I was speaking to an advanced - advanced driving instructor about why the speed limits and stopping distance of vehicles have not been revised here in the UK since the seventies.

    He explained that they have "In fact study shows that although modern vehicles are far safer, stop quicker and handle better. In general, on average, modern driver's reaction times have slowed due to the advancement in technology and the ease at which vehicles are to drive, people relax far more and get distracted much more than in an older less capable vehicle travelling at similar speeds. The studies show that the numbers actually evened out, in that the total stopping distances from when the average driver reacts, during normal driving conditions, to the vehicle stopping is very similar to the initial figures back in the 1970's"

    It seems that as vehicles get easier to drive, on average people get more careless during driving.

    I can see how this might be true. A while back I drove a 1960's Landrover the handling was shocking and the brakes were awful, eventually when I reached 70mph (which it just about got to) I was completely focused on keeping control of the vehicle and I was wary of maintaining a safe distance between myself and the car in front.
    I often get up to 70 mph in my car (which is easily capable of 140 mph) and I feel totally safe and relaxed and am less concerned with whats going on on the roads around me. Don't get me wrong I tend to drive as safely as possible, but my modern car is just so easy to drive I naturally relax more, perhaps a little too much.
    My wife may say I'm turning into a crumudgeon before my time, but I visibly cringe and often can't help muttering at the ads showing the "lane assist" and "front assist" options on cars. It's like the industry (including the NTSB or whomever else) just has thrown up their hands and said, "Whelp, everyone's going to text and drive anyway, so we might as well make the cars make the decisions!" Don't even get me started on the demented evil of self-driving cars!

    CJSF
    P.S.
    GET OFF MY LAWN!
    "Find a way to show what would happen
    If you were incorrect
    A fact is just a fantasy
    Unless it can be checked
    Make a test
    Test it out"
    -They Might Be Giants, "Put It To The Test"


    lonelybirder.org

  5. #10715
    Join Date
    Jul 2005
    Posts
    15,907
    Quote Originally Posted by cosmocrazy View Post
    Not sure if you have the option to turn it off, but i would if so. The problem with these driving "assist" devices is that people get used to them and end up relying on them more and more making it easier to concentrate less on driving the car which can have an adverse effect to people's reactions.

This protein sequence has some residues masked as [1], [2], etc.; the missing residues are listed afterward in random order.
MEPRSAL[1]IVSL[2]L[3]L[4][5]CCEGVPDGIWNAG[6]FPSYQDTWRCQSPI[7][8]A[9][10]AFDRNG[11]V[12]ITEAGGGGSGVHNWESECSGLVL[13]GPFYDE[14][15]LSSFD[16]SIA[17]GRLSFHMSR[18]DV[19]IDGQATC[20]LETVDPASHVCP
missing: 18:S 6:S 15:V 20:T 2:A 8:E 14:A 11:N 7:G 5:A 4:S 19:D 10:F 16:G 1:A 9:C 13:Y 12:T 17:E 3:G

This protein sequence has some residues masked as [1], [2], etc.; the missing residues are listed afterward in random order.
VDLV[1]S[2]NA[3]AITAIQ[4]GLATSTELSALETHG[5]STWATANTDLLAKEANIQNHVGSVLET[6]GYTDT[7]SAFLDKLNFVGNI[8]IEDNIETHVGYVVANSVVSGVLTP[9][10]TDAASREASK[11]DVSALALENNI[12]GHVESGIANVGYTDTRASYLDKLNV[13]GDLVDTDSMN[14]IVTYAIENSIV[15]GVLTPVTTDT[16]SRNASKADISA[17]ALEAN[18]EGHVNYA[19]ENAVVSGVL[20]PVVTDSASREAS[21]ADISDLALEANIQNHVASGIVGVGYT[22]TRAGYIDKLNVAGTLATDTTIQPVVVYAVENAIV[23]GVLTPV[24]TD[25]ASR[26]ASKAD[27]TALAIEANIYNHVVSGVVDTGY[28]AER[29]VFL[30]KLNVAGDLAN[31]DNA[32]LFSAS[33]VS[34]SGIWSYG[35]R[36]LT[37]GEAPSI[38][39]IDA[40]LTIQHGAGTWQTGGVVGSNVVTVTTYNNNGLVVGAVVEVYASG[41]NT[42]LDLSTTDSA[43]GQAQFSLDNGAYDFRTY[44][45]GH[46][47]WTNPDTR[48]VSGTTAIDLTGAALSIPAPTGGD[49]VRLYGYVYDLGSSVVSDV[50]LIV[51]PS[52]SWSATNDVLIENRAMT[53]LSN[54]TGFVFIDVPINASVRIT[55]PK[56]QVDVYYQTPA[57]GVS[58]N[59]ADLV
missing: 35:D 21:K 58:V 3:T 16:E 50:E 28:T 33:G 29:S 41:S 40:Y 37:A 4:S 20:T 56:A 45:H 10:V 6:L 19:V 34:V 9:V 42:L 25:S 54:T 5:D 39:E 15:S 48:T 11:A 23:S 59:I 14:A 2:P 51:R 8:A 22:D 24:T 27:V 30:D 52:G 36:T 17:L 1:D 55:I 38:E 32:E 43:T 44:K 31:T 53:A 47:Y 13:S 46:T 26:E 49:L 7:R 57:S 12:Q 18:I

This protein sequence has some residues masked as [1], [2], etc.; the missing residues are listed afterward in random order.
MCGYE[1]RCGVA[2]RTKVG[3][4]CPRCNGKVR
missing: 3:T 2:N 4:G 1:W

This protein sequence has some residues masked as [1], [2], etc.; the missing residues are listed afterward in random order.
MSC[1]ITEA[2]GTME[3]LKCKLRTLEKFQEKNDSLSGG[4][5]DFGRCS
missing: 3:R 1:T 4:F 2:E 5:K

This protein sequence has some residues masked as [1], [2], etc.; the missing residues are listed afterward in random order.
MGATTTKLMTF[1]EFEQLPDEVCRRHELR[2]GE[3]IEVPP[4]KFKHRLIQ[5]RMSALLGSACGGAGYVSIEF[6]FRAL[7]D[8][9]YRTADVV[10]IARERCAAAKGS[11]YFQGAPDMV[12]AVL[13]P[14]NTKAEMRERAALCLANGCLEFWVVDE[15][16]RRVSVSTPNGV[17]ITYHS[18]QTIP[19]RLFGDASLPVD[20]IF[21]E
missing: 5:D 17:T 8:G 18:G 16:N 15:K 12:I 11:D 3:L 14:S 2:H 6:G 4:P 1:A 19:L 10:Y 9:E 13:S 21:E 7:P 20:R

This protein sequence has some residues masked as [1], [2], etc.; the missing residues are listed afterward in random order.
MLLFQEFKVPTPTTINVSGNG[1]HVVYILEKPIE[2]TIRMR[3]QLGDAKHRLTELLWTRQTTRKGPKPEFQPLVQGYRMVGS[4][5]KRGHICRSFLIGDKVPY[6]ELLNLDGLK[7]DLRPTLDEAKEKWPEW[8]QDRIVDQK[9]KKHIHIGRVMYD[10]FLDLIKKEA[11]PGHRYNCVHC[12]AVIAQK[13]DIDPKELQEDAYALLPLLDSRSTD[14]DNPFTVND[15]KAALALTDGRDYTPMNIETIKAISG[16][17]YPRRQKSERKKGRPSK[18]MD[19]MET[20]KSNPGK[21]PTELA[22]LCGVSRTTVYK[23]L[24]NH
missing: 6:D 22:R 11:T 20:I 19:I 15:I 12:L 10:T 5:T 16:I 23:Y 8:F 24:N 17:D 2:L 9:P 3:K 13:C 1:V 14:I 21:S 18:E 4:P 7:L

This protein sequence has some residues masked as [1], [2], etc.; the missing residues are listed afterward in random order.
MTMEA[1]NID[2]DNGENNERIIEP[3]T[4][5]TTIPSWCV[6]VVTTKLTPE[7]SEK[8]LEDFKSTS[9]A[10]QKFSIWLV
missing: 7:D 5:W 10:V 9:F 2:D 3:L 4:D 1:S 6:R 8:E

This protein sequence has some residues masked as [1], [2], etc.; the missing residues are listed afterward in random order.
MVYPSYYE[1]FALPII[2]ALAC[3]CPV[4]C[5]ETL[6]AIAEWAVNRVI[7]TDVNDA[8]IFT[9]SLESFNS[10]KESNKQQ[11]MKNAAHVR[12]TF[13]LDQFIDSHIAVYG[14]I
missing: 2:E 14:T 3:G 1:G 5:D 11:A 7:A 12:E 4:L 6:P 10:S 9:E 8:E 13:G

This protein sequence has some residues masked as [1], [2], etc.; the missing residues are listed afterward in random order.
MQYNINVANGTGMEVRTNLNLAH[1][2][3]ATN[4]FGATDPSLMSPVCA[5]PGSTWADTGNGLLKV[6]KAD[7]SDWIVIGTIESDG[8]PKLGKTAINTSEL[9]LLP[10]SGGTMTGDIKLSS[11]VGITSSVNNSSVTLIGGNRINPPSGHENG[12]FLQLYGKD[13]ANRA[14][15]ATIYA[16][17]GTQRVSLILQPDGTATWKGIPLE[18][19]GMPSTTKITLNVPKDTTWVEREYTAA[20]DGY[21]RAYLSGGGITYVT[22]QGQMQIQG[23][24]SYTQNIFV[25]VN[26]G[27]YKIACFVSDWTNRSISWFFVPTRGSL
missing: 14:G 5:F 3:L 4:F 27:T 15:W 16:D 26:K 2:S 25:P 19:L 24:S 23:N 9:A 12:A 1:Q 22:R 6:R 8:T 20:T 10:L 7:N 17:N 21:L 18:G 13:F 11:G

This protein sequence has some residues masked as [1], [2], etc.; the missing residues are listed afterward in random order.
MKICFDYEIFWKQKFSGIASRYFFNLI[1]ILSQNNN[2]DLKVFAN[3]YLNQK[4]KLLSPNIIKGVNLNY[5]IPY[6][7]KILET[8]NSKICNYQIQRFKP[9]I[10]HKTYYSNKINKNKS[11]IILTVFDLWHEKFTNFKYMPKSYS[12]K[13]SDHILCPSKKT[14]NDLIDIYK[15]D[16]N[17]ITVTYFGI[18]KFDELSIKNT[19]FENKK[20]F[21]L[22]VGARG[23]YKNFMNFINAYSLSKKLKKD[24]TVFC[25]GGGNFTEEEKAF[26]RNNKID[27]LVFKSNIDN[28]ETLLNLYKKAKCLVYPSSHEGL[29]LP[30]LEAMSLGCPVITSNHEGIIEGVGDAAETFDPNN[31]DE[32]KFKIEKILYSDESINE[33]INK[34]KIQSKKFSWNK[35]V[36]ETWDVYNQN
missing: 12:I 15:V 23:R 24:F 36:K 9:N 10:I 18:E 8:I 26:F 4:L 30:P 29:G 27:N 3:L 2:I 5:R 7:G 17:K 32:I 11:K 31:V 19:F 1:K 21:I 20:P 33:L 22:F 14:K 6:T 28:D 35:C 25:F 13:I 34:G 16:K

There's an advertisement for (I think) VW going around at the moment, in which we see an accident-prone child and his worried parents during various episodes as he grows up - falling off roller-skates, cycling into the river, and so on. The parents are then terrified for his safety when he learns to drive, so buy him a car packed with assist devices, and heave a sigh of relief. At last he will be safe! I find it a deeply unpleasant and cynical ad.

    Unlike most people, I've never managed to shake off the knowledge that I am imbued with a massive amount of kinetic energy relative to the road surface when driving. For this reason I hate motorway driving with an abiding passion, and hate every single road user who's trying to make me release all that kinetic energy in a very personal way - so there's no danger of me ever getting too relaxed.
    I come closest to "driving relaxation" when I'm negotiating twisty single-track Scottish roads - there's always something interesting happening, and fewer people trying to kill me. So I laughed quite a lot when I read a motor journalist reviewing the "North Coast 500" route (five hundred miles around the north of Scotland), writing that driving conditions were "demanding". If that's considered demanding driving, said journalist would be reduced to hysterical tears by an "Ardnamurchan 20". But I guess it reflects how many people prefer to sit in their little box with the cruise control and assist devices turned on, listening to audiobooks and vaguely watching the scenery go by.

    Grant Hutchison

  6. #10716
    Join Date
    Jul 2006
    Posts
    11,824
    The latest inanity from college aged adults.

    And a subject I firmly believe Miss Gillian will back me up on without argument, if you can believe that!

    I was at a party recently and two young women, somewhere in their mid to late twenties, where talking about having children. (As neither had any children they were just supposing.) And both were saying how they and their friends all thought it wasn't a good idea to have more than one child because...ready for this? Because how can you possibly love more than one child to the same intensity as the first one?

    Wow. I laughed out loud just typing that out.

    I had to step in at that point, because I felt they both should know better. I lectured them on how patently absurd that idea was and that it was some sort of nonsense I was amazed they took seriously.

    Since I was kinda miffed I didn't stop until finally the younger one said, "Thank you Dad. We're sorry." And I got a hug.

    For you see, both young women were my daughters! I actually made them blush by asking which one thought they were the less loved one.

    It seems they and their friends were applying this concept to themselves and the future, not themselves and their past!